between January 2010 and March 2011 the wage index expanded by around 30%, while the nominal exchange rate weakened by less than 7% (see ARGENTINA: Inflation pressures boost wage demands - February 22, 2011).

Competitiveness problems boost fears of a sharp exchange rate adjustment next year, as the new administration adopts adjustment measures during its first year.

The pace of currency depreciation has accelerated in recent months: while the nominal exchange rate had fallen by just 4.7% in 2010 (compared to a rise of around 25.0% in the consumer price index), in the first five months of 2011 it fell by 2.8%.


However, a moderate depreciation may not be enough to correct the growing macroeconomic imbalances (both fiscal and external), even if the international economic scenario remains as benign for developing countries as it is at present.



Fiscal deterioration
Although the fiscal accounts still appear strong, this is mainly the result of extraordinary revenues, such as profit transfers from the BCRA and social security agency ANSES, and transitory lending from the Central Bank:

Excluding these revenues, the primary surplus, which in the first quarter reached 4.8 billion pesos, would fall to just 1.5 billion, while the global deficit of around 350 million pesos would rise to 3.7 billion.

The deterioration of the fiscal position has been driven by the notable expansion of public expenditure, which in the last five quarters expanded at rates that ranged between 3045%, mainly driven by transfers to the energy sector as transport and energy tariffs remain frozen.

Given that part of tax revenues are dollarized (due to taxes on foreign trade), and that most public debt is currently denominated in pesos, the next government would have some incentive to encourage a sharp devaluation to restore fiscal sustainability.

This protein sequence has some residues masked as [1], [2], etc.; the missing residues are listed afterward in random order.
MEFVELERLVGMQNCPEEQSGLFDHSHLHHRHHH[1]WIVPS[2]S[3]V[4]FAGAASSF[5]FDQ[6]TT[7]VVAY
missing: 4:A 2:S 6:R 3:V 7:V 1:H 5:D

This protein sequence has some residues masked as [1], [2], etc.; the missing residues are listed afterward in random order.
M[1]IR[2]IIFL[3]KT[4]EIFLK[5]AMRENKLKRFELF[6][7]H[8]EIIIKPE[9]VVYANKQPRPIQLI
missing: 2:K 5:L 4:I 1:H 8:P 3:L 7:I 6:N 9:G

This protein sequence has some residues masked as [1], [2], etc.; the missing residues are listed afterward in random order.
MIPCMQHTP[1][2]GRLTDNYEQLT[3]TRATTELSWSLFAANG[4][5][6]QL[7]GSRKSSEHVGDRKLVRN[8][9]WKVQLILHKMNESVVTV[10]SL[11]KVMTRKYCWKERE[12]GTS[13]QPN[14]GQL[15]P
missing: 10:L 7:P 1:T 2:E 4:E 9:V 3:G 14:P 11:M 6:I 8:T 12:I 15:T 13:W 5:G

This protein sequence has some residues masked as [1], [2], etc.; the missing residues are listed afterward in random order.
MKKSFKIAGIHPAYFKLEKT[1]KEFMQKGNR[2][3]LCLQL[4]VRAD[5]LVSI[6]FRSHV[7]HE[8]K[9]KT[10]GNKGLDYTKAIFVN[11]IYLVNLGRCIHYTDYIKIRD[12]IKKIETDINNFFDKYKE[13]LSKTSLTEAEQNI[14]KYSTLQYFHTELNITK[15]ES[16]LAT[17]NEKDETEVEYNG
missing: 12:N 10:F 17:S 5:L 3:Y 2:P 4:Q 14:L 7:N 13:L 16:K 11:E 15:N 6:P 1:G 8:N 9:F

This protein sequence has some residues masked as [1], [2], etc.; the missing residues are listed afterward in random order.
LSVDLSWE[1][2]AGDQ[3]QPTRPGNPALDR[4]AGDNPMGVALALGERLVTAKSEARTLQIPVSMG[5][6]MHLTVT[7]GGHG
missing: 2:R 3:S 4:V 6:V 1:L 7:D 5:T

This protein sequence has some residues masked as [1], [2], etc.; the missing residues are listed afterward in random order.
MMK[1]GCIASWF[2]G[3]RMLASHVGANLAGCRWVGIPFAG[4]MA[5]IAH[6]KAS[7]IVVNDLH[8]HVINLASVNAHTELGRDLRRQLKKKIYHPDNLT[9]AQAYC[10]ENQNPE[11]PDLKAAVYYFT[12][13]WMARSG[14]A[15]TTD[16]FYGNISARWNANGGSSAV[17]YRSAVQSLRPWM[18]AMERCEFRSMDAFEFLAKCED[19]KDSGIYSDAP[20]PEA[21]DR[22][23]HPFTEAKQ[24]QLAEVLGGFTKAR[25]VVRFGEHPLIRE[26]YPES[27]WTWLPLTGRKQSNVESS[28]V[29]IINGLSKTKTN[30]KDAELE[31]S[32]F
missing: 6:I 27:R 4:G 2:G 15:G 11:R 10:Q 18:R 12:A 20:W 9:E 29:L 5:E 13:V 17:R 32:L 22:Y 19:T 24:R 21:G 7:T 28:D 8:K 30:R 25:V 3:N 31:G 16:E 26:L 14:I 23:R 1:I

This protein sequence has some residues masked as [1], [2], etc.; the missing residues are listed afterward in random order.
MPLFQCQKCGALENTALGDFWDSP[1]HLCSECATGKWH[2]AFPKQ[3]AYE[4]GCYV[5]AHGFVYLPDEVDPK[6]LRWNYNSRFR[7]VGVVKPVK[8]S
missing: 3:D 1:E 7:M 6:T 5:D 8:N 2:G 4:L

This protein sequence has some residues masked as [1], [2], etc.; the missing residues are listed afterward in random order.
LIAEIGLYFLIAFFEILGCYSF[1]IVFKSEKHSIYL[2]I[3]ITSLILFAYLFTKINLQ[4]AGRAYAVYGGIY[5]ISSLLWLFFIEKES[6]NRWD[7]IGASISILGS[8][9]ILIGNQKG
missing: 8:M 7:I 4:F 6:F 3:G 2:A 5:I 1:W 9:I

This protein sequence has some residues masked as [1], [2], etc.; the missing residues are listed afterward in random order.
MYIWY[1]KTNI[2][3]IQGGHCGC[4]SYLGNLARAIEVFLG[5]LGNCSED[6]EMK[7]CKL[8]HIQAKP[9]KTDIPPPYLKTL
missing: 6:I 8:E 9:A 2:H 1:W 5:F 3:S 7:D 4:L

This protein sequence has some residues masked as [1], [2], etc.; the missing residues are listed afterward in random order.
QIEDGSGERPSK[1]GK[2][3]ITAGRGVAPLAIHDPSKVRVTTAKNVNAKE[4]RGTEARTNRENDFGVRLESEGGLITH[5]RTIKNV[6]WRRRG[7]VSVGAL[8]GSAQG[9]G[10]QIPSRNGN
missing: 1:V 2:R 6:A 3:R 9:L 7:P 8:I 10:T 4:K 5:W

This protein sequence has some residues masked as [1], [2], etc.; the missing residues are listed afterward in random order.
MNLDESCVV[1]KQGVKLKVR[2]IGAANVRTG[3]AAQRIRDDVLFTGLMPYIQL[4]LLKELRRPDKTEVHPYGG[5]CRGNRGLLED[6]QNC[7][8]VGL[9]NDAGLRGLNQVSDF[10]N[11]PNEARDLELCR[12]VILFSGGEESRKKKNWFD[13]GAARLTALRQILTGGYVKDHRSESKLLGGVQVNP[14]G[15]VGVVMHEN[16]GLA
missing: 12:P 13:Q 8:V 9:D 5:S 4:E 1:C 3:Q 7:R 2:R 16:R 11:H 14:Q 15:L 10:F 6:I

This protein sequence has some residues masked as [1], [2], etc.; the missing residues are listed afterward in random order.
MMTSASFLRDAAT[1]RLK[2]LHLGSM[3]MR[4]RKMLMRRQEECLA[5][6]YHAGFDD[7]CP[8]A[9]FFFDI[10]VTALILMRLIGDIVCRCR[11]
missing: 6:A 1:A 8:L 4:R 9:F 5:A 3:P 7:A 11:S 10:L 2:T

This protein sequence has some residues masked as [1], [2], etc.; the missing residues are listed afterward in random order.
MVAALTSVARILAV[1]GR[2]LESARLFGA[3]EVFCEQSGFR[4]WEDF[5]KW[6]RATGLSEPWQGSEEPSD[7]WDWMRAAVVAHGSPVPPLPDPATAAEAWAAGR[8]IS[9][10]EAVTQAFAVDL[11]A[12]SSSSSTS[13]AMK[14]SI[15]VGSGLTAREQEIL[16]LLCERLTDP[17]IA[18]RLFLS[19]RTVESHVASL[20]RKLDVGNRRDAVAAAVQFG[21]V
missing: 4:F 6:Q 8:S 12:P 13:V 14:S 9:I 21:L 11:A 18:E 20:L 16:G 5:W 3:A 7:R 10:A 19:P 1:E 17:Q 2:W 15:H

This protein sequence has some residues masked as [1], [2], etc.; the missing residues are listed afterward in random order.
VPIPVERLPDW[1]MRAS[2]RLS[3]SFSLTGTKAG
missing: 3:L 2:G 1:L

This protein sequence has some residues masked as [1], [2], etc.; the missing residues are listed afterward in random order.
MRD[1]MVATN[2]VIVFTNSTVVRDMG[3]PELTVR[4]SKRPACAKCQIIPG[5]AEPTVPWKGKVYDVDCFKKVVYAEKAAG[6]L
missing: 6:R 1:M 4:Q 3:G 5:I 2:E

Competitiveness problems boost trade disputes
The government's new measures to preserve the stock of international reserves to maintain macroeconomic stability has led to new disputes with Argentina's main trading partners.


In particular, the implementation of new import licenses last February has worsened bilateral relations with Brazil, Argentina's main trading partner.


In mid-May the Brazilian government blocked car imports of all origins, but the measure especially affected Argentina, as car exports to that country are, after grains and their derivatives, its main export product.


The Brazilian restriction was thus seen as a retaliatory measure. In addition, the car industry is the main driver of the manufacturing sector, with growth rates that largely exceed those of industry as a whole, so import bans in Brazil will affect the expansion of the manufacturing sector and thus economic growth.


The dispute has not been settled yet indeed, Brazil has threatened new import bans.



The favorable impact of a devaluation on dollar-denominated fiscal revenues and on waning competitiveness is likely to make such a measure increasingly attractive to the incoming government in the face of rising macroeconomic imbalances.


Concerns over this prospect may boost capital flight in the coming months.